Fort Calhoun was previously flooded in 1993, and yet neither the operators or the government have built new levies to protect the plant. More inaction by the NRC, endangering the public.

Now to David Lochbaum from the Union of Concerned Scientists, and remember this is just part of an hour-long catalog of problems at American reactors. I'm expecting a video of the event will appear at the C-10 site. I'll write the group to see if we can get permission to post the audio - although I would also need permission from Turning Tide Productions, who kindly sent me a copy. Thanks!

Right now, you can see various video clips from the Q and A session that followed the panel presentations, and it was really worth your time. Check them out.

Find them at

First video 14 minutes.

I've placed a partial transcript and links at the bottom of this post.

These include:

* more explanations of limitations on relicensing hearings. No talking about safety!

* industry experts talk about what it would take for the NRC to finally turn down a re-licensing application - which they have never done, no matter the history of leaks, near-misses and known safety problems. Experts agree only a massive failure in the concrete would be too expensive to fix. Maybe that will stop the Seabrook re-licensing in New England, who knows.

* fights against other old reactors in New England, incuding the Pilgrim and Vermont Yankee plants

* a bit on the earthquake prone reactors on the California coast, which I covered in this Radio Ecoshock show.

Thanks for all our listeners who sent in tips, and to the new college and community radio stations joining us this week.

I'm your bearer of bad tidings, Alex Smith. Good for you, for hanging in there. Now let's do something about it.


First video 14 minutes

In the first question, Dr. Clapp felt New Englanders did not need to take precautions at this time, as the impact of Fukusima fall-out was minimal.

Arnie Gundersen said we will have to watch out for fish that have bioaccumulated radioactive materials, but not for a year or so.

Asked about the re-licensing procedure, David Lochbaum noted no application had ever been turned down, and the process was riddled with limitations and weakness.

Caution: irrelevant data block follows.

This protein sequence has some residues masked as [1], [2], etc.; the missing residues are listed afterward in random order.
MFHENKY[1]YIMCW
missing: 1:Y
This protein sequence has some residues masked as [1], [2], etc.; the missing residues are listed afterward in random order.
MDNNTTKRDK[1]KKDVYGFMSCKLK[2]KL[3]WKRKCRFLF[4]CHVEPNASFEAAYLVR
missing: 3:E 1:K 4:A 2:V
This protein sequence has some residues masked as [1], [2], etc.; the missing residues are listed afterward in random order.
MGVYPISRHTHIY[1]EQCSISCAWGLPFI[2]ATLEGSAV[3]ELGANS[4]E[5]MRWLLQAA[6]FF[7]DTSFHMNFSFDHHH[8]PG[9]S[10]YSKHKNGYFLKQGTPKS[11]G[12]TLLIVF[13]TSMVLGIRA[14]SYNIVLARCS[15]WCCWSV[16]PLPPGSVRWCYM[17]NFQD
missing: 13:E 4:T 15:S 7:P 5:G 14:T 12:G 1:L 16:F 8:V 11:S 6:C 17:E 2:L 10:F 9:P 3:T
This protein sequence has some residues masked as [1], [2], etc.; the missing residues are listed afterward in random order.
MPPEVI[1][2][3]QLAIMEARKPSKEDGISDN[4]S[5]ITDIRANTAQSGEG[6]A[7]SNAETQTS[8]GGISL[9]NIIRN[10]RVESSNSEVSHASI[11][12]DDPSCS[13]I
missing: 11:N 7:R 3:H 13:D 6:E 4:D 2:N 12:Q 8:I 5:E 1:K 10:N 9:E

Here is a transcript of that audio, which addresses the Pilgrim Nuclear Power Station in Plymouth, Massachusetts:

Host, Sandra Gavutis, Executive Director of the C-10 Foundation:

"What is the timeline and process for Pilgrim [nuclear power plant] relicensing, and what are the major issues being considered?"

David Lochbaum: "Pilgrim Watch [public interest group] and the State have intervened in the relicensing. I'm not sure of the exact schedule for the NRC to litigate that proceeding.

The NRC [inaudible] scope in what you can test in license renewal amounts to slightly more than spell-checking.

You cannot contend that there is a terrorist threat to the plant. Even after 911. You can't carry more than 4 ounces of shampoo on a plane, but you can't assume a terrorist will attack Pilgrim. So that's off the table.

You can't challenge spent fuel storage at Pilgrim. It's not part of the game of license renewal.

Some of the issues that Pilgrim watch has raised include buried piping. If you run a pipe through a building, you have to inspect it for aging. If you run it underneath that building, the NRC says you don't have to inspect if or aging. Not the brightest thing we've ever done.

There is also electrical cables that were not designed to be submerged in water that have been submerged in water. The NRC would like commenters to knock that off. It's currently being contested whether that's a good thing, or a bad thing, or a tolerable thing. It's a bad thing.

There's lots of other major issues."

In fact, Pilgrim Watch has raised five issues, despite the severe limitations on what can be talked about when renewing a nuclear plant permit, according to NRC rules.


Arnie Gundersen raises the case of Diablo Canyon, where only long-term and loud public action managed to drag the issue of earthquake safety into that power plant's relicensing procedure. Before the Fukushima Dai-ichi power plant was destroyed by an earth quake and subsequent tsunami, the NRC did not consider Diablo's location on a known fault line an issue which could be raised. Now a study if finally being done.
David Lochbuam brought up another issue about the way the Nuclear Regulatory Commission assesses risk.

Arnie also says the NRC only assumes wind will blow in one direction, when mapping out possible escaped radiation.


In thw segment on You tube, Arnie Gundersen also dismisses the common argument that a dose of radiation is the same risk as eating a banana. Our bodies recognize and handle banana radiation, whereas human-made materials, like Plutonium or Americium stay in the body, raising the possibility of cancer.